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Profile: Michael Mukasey

Judge Mukasey swears in Rudolph Giuliani as New York Mayor in file photo from 1994
Michael Mukasey is considered a law-and-order conservative
Michael Mukasey is far from being a Washington insider, having spent his entire career in New York.

President George W Bush turned to someone outside his inner circle when he nominated Mr Mukasey as US attorney general in September 2007.

Mr Mukasey is known as a law-and-order conservative with an independent frame of mind as well as an acknowledged authority on national security issues.

Mr Mukasey's nomination as attorney general was nearly derailed by a controversy in his confirmation hearing, when he refused to say whether he believed an interrogation technique that simulates drowning was torture.

But he survived a Senate committee vote and his nomination was approved by the full Senate.

Terrorism experience

As a federal judge in Manhattan, serving in one of the country's busiest courts, Mr Mukasey presided over some high-profile terrorism trials.

Judge Mukasey seems to be the kind of nominee who would put rule of law first and show independence from the White House, our most important criteria
Chuck Schumer,
Democrat senator

These included the 1993 prosecution of Omar Abdel Rahman, known as the "Blind Sheikh", whom he sentenced to life in prison for his role in a plot to blow up New York landmarks and tunnels.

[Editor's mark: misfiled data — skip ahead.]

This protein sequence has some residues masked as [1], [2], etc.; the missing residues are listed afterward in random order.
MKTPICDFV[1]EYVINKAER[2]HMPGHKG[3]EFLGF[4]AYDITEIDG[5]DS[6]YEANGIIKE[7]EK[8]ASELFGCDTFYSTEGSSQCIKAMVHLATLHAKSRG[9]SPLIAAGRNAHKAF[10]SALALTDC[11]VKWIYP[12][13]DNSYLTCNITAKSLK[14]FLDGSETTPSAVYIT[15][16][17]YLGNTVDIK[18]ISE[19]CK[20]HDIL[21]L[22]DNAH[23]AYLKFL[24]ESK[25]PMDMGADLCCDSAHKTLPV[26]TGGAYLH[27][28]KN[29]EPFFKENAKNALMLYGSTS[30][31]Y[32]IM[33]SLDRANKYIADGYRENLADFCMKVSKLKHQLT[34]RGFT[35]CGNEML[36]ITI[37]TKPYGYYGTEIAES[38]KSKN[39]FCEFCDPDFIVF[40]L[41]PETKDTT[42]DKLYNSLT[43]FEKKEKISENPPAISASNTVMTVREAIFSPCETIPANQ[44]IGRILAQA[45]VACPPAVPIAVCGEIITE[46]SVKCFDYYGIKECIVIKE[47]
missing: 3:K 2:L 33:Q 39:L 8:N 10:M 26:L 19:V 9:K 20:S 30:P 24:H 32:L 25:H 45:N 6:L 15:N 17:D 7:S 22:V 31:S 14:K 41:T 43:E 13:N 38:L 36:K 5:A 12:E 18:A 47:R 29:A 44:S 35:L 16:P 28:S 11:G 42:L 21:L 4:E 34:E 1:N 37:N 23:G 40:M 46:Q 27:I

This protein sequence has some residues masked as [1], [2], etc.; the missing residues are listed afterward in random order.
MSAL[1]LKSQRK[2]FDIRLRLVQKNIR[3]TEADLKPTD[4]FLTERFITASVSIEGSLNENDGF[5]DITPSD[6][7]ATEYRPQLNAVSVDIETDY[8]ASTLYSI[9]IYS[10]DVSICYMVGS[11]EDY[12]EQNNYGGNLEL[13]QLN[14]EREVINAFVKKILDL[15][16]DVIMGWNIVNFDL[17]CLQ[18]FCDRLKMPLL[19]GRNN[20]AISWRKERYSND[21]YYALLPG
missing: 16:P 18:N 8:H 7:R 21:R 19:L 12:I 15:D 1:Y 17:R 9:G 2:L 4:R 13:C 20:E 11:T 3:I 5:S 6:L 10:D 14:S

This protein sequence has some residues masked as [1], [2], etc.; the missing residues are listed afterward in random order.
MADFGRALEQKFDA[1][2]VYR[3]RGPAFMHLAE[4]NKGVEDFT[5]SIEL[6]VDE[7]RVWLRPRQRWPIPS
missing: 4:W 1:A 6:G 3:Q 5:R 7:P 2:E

His connection with that case meant he lived under heavy federal security for years, the Washington Post reported.

In 2002, Mr Mukasey issued the first rulings in the prosecution of US citizen Jose Padilla. Mr Mukasey backed the White House's view that Padilla could be held as an enemy combatant, although his decision was later overturned on appeal.

But he went against the Bush administration by ruling that Padilla was entitled to legal counsel.

'Strong leader'

He has spoken in favour of the Patriot Act, passed after the 9/11 attacks, and rejected criticisms that the act gave the government too much power to spy on ordinary Americans.

In an opinion piece for the Wall Street Journal, Mr Mukasey said the Padilla case and others showed that the criminal justice system was inadequate for trying terrorism defendants. He proposed an alternative system for dealing with such cases.

Some Democrats, including some of the fiercest critics of Mr Mukasey's predecessor, Alberto Gonzales, looked favourably on the nomination of Mr Mukasey.

"While he is certainly conservative, Judge Mukasey seems to be the kind of nominee who would put rule of law first and show independence from the White House, our most important criteria," said Sen Chuck Schumer, a senior Democratic Party member of the Senate Judiciary Committee.

Sen Schumer voted in favour of Mr Mukasey's nomination, saying that although Mr Mukasey's refusal to state that water-boarding was illegal was "unsatisfactory", he was a "strong leader, committed to depoliticising the agency's operations".

Private practice

Mr Mukasey, who was born in July 1941, was nominated for the post of federal judge in 1987 by then President Ronald Reagan.

Mr Mukasey spent 19 years on the US District Court for the Southern District of New York, which includes Manhattan, including six as the chief judge before he retired in 2006 to enter private law practice.

Earlier in his career, Mr Mukasey worked in the federal prosecutor's office in New York for four years.

Mr Mukasey graduated from Columbia College and Yale Law School.

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